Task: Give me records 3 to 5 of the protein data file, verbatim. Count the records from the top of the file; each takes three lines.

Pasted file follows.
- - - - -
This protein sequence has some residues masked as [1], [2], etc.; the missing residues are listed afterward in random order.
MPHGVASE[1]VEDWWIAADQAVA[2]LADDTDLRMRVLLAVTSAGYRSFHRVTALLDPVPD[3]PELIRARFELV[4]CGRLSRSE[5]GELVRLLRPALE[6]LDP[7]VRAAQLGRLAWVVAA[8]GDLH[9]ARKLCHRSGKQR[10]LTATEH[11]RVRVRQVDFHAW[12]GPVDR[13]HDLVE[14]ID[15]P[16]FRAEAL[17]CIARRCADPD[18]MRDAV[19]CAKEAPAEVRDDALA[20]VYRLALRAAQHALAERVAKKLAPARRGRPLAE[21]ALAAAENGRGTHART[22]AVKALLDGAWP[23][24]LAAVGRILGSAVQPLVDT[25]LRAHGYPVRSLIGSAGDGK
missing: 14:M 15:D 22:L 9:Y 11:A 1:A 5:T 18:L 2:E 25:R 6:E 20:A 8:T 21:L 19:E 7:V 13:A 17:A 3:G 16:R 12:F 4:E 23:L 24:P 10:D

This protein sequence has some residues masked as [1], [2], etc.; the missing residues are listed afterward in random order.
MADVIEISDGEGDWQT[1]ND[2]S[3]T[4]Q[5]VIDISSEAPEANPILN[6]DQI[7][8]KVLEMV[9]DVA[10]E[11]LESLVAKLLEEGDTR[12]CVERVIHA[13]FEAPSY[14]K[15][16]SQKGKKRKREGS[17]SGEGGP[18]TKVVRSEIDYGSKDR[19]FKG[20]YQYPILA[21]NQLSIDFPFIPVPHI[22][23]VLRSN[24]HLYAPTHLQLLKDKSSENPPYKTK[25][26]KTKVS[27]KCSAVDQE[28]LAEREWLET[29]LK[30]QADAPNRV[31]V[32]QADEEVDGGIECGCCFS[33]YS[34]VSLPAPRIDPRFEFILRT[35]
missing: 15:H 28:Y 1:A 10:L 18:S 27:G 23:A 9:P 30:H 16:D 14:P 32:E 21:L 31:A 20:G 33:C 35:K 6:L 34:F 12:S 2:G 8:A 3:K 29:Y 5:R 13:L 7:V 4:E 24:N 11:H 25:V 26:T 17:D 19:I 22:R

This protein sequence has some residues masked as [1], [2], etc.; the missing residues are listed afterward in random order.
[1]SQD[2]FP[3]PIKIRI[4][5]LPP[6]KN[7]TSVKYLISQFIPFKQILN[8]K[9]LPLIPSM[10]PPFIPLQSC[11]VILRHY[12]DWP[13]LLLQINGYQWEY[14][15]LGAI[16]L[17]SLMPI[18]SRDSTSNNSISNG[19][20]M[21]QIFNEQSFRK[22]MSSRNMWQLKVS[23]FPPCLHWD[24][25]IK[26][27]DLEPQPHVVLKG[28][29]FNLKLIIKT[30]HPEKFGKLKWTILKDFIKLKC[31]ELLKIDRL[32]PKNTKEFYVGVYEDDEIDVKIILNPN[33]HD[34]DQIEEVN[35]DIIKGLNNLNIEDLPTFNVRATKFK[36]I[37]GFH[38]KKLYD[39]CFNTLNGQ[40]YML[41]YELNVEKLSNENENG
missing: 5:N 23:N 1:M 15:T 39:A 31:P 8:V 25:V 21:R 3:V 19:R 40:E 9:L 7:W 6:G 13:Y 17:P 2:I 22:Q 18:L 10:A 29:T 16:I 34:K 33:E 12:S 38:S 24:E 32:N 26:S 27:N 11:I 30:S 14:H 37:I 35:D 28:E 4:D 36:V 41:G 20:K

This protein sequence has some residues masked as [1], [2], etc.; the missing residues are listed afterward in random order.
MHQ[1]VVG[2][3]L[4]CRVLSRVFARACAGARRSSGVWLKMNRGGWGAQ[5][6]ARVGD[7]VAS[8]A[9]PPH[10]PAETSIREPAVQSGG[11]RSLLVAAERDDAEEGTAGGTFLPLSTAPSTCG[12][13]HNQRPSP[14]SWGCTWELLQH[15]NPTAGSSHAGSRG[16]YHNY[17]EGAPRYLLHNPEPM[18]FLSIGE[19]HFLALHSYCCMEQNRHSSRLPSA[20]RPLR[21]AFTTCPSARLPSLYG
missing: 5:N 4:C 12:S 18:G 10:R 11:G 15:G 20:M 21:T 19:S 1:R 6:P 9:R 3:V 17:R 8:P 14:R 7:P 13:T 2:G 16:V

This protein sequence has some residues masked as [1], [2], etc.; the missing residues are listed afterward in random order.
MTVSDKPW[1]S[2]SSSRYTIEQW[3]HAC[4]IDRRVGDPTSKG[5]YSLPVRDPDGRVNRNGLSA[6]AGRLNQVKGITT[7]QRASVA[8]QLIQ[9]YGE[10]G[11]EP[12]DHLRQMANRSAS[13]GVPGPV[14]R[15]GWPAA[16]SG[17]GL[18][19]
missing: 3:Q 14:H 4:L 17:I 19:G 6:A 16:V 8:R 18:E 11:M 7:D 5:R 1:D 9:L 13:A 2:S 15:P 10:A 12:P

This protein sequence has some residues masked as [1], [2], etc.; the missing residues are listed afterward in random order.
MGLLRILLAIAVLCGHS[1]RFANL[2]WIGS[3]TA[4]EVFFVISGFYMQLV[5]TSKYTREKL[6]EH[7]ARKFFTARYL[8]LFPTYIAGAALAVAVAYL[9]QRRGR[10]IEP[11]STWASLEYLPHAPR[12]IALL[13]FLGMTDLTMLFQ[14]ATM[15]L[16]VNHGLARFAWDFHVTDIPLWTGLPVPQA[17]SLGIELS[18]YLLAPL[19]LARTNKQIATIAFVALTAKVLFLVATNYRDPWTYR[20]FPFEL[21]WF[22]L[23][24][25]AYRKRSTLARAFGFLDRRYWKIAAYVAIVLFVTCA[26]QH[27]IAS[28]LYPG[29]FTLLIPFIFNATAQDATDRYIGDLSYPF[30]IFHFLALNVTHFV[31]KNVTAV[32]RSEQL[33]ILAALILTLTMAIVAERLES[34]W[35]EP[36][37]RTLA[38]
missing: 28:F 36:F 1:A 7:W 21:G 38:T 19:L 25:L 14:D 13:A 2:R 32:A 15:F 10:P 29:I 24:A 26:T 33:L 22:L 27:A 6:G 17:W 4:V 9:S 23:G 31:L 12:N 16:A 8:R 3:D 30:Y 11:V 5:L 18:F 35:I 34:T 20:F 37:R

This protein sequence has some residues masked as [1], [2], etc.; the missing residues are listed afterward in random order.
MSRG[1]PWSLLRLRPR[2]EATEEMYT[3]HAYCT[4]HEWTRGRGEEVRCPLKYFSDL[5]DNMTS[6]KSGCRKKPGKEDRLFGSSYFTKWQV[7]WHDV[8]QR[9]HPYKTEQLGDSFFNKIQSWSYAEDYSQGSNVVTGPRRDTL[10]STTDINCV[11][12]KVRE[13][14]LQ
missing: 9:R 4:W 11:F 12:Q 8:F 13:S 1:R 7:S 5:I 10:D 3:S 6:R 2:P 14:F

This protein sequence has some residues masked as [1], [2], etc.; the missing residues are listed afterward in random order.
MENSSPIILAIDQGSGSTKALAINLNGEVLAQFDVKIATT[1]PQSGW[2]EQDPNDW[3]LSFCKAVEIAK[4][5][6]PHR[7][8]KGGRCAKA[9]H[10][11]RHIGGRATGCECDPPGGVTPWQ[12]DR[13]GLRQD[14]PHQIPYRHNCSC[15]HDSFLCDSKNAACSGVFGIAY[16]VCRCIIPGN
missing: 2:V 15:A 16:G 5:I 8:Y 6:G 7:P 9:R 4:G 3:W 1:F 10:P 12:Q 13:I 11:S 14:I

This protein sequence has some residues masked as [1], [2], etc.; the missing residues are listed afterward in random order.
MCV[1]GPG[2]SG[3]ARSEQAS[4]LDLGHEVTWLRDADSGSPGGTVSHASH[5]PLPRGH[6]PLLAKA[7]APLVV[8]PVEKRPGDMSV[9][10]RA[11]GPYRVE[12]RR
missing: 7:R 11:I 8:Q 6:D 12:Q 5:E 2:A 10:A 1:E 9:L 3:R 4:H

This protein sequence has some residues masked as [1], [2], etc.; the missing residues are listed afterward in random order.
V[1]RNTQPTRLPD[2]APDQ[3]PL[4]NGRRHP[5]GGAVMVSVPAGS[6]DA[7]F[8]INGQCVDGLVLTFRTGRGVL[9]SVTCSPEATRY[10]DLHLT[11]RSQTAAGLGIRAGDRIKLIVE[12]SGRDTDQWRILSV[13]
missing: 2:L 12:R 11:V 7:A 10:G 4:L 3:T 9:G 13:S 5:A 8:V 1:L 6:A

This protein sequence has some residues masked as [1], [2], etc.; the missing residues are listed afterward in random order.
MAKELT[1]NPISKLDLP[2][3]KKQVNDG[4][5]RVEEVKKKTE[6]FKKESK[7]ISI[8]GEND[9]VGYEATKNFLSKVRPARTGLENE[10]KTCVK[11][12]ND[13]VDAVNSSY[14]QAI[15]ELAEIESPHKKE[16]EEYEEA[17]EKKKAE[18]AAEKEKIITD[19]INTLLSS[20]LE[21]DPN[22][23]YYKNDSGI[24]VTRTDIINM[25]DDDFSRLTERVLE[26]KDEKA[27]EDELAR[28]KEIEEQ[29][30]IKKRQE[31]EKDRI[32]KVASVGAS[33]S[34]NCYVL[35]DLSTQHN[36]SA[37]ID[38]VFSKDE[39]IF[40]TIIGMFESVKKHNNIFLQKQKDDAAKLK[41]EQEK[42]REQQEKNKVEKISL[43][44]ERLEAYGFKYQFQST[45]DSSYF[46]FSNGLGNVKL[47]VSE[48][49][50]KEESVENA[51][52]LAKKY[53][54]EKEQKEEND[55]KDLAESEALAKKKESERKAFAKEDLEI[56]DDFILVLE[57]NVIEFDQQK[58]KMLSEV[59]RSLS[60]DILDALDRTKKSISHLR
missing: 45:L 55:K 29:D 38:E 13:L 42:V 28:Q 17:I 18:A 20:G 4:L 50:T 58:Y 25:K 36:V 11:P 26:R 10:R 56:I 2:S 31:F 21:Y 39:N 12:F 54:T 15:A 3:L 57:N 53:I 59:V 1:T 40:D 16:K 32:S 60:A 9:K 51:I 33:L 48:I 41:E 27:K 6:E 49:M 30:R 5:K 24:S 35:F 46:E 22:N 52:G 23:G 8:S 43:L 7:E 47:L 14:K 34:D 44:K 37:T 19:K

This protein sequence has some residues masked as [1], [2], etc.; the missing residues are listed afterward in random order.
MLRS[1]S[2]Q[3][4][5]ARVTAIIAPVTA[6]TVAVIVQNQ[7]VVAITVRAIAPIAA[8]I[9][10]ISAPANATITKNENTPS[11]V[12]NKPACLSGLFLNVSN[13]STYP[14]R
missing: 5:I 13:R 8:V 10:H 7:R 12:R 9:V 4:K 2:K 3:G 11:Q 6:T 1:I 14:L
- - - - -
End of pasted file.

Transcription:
This protein sequence has some residues masked as [1], [2], etc.; the missing residues are listed afterward in random order.
[1]SQD[2]FP[3]PIKIRI[4][5]LPP[6]KN[7]TSVKYLISQFIPFKQILN[8]K[9]LPLIPSM[10]PPFIPLQSC[11]VILRHY[12]DWP[13]LLLQINGYQWEY[14][15]LGAI[16]L[17]SLMPI[18]SRDSTSNNSISNG[19][20]M[21]QIFNEQSFRK[22]MSSRNMWQLKVS[23]FPPCLHWD[24][25]IK[26][27]DLEPQPHVVLKG[28][29]FNLKLIIKT[30]HPEKFGKLKWTILKDFIKLKC[31]ELLKIDRL[32]PKNTKEFYVGVYEDDEIDVKIILNPN[33]HD[34]DQIEEVN[35]DIIKGLNNLNIEDLPTFNVRATKFK[36]I[37]GFH[38]KKLYD[39]CFNTLNGQ[40]YML[41]YELNVEKLSNENENG
missing: 5:N 23:N 1:M 15:T 39:A 31:P 8:V 25:V 21:R 3:V 19:R 40:E 9:L 7:W 6:G 13:Y 17:P 2:I 22:Q 18:L 10:A 29:T 16:I 34:K 33:E 12:S 38:S 24:E 32:N 26:S 27:N 11:I 30:S 14:H 37:I 35:D 28:E 4:D 36:V 41:G 20:K

This protein sequence has some residues masked as [1], [2], etc.; the missing residues are listed afterward in random order.
MHQ[1]VVG[2][3]L[4]CRVLSRVFARACAGARRSSGVWLKMNRGGWGAQ[5][6]ARVGD[7]VAS[8]A[9]PPH[10]PAETSIREPAVQSGG[11]RSLLVAAERDDAEEGTAGGTFLPLSTAPSTCG[12][13]HNQRPSP[14]SWGCTWELLQH[15]NPTAGSSHAGSRG[16]YHNY[17]EGAPRYLLHNPEPM[18]FLSIGE[19]HFLALHSYCCMEQNRHSSRLPSA[20]RPLR[21]AFTTCPSARLPSLYG
missing: 5:N 4:C 12:S 18:G 10:R 11:G 15:G 20:M 21:T 19:S 1:R 6:P 9:R 3:V 17:R 8:P 14:R 7:P 13:T 2:G 16:V

This protein sequence has some residues masked as [1], [2], etc.; the missing residues are listed afterward in random order.
MTVSDKPW[1]S[2]SSSRYTIEQW[3]HAC[4]IDRRVGDPTSKG[5]YSLPVRDPDGRVNRNGLSA[6]AGRLNQVKGITT[7]QRASVA[8]QLIQ[9]YGE[10]G[11]EP[12]DHLRQMANRSAS[13]GVPGPV[14]R[15]GWPAA[16]SG[17]GL[18][19]
missing: 3:Q 14:H 4:L 17:I 19:G 6:A 16:V 8:R 18:E 11:M 7:D 5:R 1:D 9:L 13:A 2:S 15:P 10:A 12:P